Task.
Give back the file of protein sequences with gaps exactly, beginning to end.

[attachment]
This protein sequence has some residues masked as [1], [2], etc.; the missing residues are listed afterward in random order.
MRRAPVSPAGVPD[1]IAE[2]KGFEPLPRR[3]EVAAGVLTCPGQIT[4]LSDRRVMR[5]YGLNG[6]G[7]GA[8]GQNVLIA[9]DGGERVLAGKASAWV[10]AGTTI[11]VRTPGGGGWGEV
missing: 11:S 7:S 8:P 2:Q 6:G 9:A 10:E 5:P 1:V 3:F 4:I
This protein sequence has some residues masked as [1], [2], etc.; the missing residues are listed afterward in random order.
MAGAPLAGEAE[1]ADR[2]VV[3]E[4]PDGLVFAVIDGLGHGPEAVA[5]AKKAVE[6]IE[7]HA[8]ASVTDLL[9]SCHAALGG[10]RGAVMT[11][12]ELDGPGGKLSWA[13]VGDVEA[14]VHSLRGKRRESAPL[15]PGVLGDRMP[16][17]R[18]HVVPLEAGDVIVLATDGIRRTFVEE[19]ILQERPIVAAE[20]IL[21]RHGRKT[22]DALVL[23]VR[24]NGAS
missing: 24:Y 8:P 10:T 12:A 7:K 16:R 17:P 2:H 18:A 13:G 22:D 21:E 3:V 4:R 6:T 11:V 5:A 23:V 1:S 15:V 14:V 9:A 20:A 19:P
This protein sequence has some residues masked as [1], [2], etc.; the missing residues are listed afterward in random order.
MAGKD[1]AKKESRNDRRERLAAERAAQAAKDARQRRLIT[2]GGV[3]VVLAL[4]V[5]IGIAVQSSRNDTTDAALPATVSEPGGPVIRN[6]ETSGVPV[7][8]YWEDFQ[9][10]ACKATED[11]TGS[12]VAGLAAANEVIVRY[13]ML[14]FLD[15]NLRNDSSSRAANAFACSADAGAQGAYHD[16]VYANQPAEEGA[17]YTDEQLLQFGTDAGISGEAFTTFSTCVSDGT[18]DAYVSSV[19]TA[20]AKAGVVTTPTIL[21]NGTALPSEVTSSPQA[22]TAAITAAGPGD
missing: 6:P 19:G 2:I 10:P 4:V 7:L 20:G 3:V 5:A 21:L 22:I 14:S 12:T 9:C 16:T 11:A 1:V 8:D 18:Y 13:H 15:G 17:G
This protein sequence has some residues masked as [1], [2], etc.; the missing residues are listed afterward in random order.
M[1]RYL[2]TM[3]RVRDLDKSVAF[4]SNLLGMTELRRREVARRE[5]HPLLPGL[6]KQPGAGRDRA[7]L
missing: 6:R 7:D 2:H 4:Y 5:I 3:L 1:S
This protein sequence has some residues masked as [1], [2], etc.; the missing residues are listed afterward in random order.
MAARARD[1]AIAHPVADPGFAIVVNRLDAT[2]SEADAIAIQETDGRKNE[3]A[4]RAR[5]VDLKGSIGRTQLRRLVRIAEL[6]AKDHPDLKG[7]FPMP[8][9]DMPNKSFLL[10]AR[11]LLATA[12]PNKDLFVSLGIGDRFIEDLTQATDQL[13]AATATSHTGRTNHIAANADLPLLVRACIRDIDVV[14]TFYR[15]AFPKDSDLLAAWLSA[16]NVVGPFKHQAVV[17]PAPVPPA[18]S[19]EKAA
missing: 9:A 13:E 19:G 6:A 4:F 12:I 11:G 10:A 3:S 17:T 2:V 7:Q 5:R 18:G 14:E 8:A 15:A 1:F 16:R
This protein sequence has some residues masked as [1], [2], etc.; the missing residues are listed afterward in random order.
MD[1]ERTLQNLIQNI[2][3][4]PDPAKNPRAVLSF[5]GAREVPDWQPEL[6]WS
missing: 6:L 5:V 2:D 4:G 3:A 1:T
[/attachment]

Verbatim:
This protein sequence has some residues masked as [1], [2], etc.; the missing residues are listed afterward in random order.
MRRAPVSPAGVPD[1]IAE[2]KGFEPLPRR[3]EVAAGVLTCPGQIT[4]LSDRRVMR[5]YGLNG[6]G[7]GA[8]GQNVLIA[9]DGGERVLAGKASAWV[10]AGTTI[11]VRTPGGGGWGEV
missing: 11:S 7:S 8:P 2:Q 6:G 9:A 10:E 5:P 1:V 3:F 4:I
This protein sequence has some residues masked as [1], [2], etc.; the missing residues are listed afterward in random order.
MAGAPLAGEAE[1]ADR[2]VV[3]E[4]PDGLVFAVIDGLGHGPEAVA[5]AKKAVE[6]IE[7]HA[8]ASVTDLL[9]SCHAALGG[10]RGAVMT[11][12]ELDGPGGKLSWA[13]VGDVEA[14]VHSLRGKRRESAPL[15]PGVLGDRMP[16][17]R[18]HVVPLEAGDVIVLATDGIRRTFVEE[19]ILQERPIVAAE[20]IL[21]RHGRKT[22]DALVL[23]VR[24]NGAS
missing: 24:Y 8:P 10:T 12:A 7:K 16:R 17:P 2:H 18:A 13:G 22:D 21:E 3:V 4:R 6:T 11:V 5:A 23:V 1:S 15:V 14:V 9:A 20:A 19:P
This protein sequence has some residues masked as [1], [2], etc.; the missing residues are listed afterward in random order.
MAGKD[1]AKKESRNDRRERLAAERAAQAAKDARQRRLIT[2]GGV[3]VVLAL[4]V[5]IGIAVQSSRNDTTDAALPATVSEPGGPVIRN[6]ETSGVPV[7][8]YWEDFQ[9][10]ACKATED[11]TGS[12]VAGLAAANEVIVRY[13]ML[14]FLD[15]NLRNDSSSRAANAFACSADAGAQGAYHD[16]VYANQPAEEGA[17]YTDEQLLQFGTDAGISGEAFTTFSTCVSDGT[18]DAYVSSV[19]TA[20]AKAGVVTTPTIL[21]NGTALPSEVTSSPQA[22]TAAITAAGPGD
missing: 6:P 19:G 2:I 10:P 4:V 7:L 20:G 3:V 5:A 21:L 22:I 14:S 12:T 9:C 16:T 11:A 1:V 8:D 18:Y 13:H 15:G 17:G
This protein sequence has some residues masked as [1], [2], etc.; the missing residues are listed afterward in random order.
M[1]RYL[2]TM[3]RVRDLDKSVAF[4]SNLLGMTELRRREVARRE[5]HPLLPGL[6]KQPGAGRDRA[7]L
missing: 6:R 7:D 2:H 4:Y 5:I 3:L 1:S
This protein sequence has some residues masked as [1], [2], etc.; the missing residues are listed afterward in random order.
MAARARD[1]AIAHPVADPGFAIVVNRLDAT[2]SEADAIAIQETDGRKNE[3]A[4]RAR[5]VDLKGSIGRTQLRRLVRIAEL[6]AKDHPDLKG[7]FPMP[8][9]DMPNKSFLL[10]AR[11]LLATA[12]PNKDLFVSLGIGDRFIEDLTQATDQL[13]AATATSHTGRTNHIAANADLPLLVRACIRDIDVV[14]TFYR[15]AFPKDSDLLAAWLSA[16]NVVGPFKHQAVV[17]PAPVPPA[18]S[19]EKAA
missing: 9:A 13:E 19:G 6:A 4:F 12:I 11:G 10:A 3:S 17:T 2:V 7:Q 5:R 18:G 14:E 8:A 15:A 1:F 16:R
This protein sequence has some residues masked as [1], [2], etc.; the missing residues are listed afterward in random order.
MD[1]ERTLQNLIQNI[2][3][4]PDPAKNPRAVLSF[5]GAREVPDWQPEL[6]WS
missing: 6:L 5:V 2:D 4:G 3:A 1:T